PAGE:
Fellow Democrats at a recent state party meeting elected Elizabeth “Liz” Johnson of Bulloch County to represent Georgia on the Democratic National Committee.
Page Gleason resigned from one of the state’s six elected DNC seats earlier this year to become executive director of the Democratic Party of Georgia. So the election at the Dec. 3 meeting of the party’s state committee in Peachtree City was to fill the remainder of her term, explained Eric Gray, communications director for the state party.
With the state chair and vice chair holding automatic seats, Georgia has a total of eight representatives on the DNC. The committee oversees the party’s national operations, sets rules for primaries and caucuses and helps determine national political strategy.
“As I’ve been telling everybody that’s been congratulating me, this is about more than just me,” Johnson said. “It’s about all of us, and it’s exciting to bring a rural Georgia voice to the national Democratic Party.”
Johnson has served in local Democratic politics in various roles for about 16 years. She is currently first vice chair of the Bulloch County Democratic Party. In January she was elected the party’s 12th Congressional District chairperson, and she also serves as 12th Congressional District director for the Georgia Federation of Democratic Women.
Her previous roles included a term as co-chair of the county party and leadership of its “Get Out the Vote” Committee.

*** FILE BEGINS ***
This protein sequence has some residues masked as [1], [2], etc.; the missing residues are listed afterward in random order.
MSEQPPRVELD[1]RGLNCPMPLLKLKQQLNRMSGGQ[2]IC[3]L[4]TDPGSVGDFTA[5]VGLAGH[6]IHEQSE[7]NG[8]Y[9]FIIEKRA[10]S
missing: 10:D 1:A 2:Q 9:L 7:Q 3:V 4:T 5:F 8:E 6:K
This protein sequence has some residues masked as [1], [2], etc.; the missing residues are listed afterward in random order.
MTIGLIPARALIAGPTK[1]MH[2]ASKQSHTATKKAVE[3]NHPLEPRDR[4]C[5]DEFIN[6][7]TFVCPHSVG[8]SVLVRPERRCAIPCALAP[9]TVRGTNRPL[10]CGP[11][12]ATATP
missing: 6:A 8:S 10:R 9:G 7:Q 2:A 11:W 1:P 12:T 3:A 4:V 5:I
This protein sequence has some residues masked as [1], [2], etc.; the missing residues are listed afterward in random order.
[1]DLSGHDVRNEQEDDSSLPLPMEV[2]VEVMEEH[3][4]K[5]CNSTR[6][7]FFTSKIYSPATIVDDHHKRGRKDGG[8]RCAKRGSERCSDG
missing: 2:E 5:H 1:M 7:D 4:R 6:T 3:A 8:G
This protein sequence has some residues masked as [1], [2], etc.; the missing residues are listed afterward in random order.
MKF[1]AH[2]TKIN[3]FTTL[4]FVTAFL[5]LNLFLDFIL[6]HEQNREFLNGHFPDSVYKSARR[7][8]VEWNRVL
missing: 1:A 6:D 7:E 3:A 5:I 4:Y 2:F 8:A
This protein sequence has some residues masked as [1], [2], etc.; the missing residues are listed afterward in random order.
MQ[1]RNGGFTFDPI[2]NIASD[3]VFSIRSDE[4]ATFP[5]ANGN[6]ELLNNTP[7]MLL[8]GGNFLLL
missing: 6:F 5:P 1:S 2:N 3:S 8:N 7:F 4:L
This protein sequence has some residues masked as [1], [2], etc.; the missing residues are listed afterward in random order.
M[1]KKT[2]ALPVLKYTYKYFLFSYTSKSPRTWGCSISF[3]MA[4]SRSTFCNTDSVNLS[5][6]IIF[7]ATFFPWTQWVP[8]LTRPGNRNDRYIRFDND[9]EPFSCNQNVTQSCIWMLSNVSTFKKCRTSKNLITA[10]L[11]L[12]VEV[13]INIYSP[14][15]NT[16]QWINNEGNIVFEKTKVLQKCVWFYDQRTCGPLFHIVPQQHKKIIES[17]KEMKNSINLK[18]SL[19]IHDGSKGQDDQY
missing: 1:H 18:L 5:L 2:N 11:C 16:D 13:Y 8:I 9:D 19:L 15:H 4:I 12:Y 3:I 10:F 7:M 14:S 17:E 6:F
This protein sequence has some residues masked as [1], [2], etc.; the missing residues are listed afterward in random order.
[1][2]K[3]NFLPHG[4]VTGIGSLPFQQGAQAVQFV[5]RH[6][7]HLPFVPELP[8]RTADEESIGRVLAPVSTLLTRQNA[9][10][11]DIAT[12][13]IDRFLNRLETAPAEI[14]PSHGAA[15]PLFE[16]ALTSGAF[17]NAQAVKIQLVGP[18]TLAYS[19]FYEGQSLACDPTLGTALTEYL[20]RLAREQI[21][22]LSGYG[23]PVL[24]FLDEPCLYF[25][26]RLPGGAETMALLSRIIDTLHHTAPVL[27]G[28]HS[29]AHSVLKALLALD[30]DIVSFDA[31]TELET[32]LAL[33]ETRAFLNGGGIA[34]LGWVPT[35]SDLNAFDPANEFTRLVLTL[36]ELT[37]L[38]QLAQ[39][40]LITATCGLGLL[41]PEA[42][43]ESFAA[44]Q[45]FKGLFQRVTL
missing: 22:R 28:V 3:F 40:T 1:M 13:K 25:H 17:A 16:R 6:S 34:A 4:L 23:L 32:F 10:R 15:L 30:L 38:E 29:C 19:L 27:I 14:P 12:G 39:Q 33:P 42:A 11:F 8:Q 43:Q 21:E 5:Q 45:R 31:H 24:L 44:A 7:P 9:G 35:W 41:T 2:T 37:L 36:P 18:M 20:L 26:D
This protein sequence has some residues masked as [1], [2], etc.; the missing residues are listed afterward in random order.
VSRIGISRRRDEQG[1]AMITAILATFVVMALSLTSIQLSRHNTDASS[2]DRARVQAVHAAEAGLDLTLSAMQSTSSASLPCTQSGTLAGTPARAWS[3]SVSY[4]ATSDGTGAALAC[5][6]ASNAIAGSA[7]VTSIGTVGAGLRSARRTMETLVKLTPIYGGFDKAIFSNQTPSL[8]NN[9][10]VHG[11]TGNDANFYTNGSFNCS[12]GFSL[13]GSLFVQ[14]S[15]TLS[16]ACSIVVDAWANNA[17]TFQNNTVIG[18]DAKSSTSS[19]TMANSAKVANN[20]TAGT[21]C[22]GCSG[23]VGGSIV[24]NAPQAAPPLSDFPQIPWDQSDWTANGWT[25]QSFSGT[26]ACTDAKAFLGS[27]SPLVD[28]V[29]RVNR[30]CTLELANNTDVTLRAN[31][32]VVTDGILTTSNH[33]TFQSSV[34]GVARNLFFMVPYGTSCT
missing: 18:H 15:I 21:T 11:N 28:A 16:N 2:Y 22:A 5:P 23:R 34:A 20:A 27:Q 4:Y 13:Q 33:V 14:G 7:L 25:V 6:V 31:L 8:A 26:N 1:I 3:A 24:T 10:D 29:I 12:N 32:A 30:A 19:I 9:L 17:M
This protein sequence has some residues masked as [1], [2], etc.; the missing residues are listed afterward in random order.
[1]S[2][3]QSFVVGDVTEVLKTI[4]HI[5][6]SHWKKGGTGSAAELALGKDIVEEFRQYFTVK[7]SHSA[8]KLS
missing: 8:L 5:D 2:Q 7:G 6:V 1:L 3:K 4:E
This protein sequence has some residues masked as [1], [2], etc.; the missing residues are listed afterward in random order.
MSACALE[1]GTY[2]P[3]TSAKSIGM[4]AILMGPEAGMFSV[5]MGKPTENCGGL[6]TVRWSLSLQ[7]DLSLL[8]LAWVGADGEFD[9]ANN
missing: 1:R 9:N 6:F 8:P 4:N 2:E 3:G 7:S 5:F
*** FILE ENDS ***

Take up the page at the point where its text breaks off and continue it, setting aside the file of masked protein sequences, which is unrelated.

“With Liz’s long history in Democratic politics here in Georgia, she’s going to be an excellent voice to go up there and advocate for our values, and that’s important because we’ve got Democrats of all different heights and colors and shapes, and it’s good to have good, solid Georgia representation there,” Gray said.
As a DNC member in 2012, Johnson will be an automatic delegate to the national convention in Charlotte, N.C., in September. She, among about 50 Georgians after county parties name their delegates, Gray explained, will have a vote for the presidential nominee. Of course, that vote will be a formality because President Obama is the only contender.
Otherwise, Johnson said, she has been advised to expect a national committee meeting about once a quarter, requiring some travel.
Professionally, Johnson has worked almost 39 years in the insurance industry, first in administration and later in sales. About a month ago, she took a new job in sales and leasing at Franklin Chevrolet in Statesboro. Personally, she and her husband have seven children as a blended family and now nine grandchildren and two great-grandchildren.
In civic life, she is beginning a second three-year term on the board of Statesboro Regional Library and was previously active in volunteer work with the Statesboro Noon Lions Club and Habitat for Humanity.
Johnson was one of five candidates, all women, who vied for the DNC seat at the Peachtree City meeting, which Gray said was attended by about 170 people. In a process that Gray compared to the TV show “Survivor,” each round of voting eliminated only the bottom vote-getter as long as no candidate received more than 50 percent of the votes. It took four rounds for Johnson to emerge the victor, outpolling Laverne Gaskins, from the Valdosta area, in the final round.
“It was exciting and there were some incredible women, so I felt honored just to be one of the candidates,” Johnson said.
Because the special election was to a partial term, Johnson will have to stand for election again at a state party meeting in August if she wants a full, four-year term on the DNC.
The state committee also adopted its 2012 platform at the Dec. 3 meeting. Saying she is focusing on learning her new role, Johnson declined to discuss the platform at this time.
“My focus is to keep our rural, suburban and urban party members informed and united,” she said.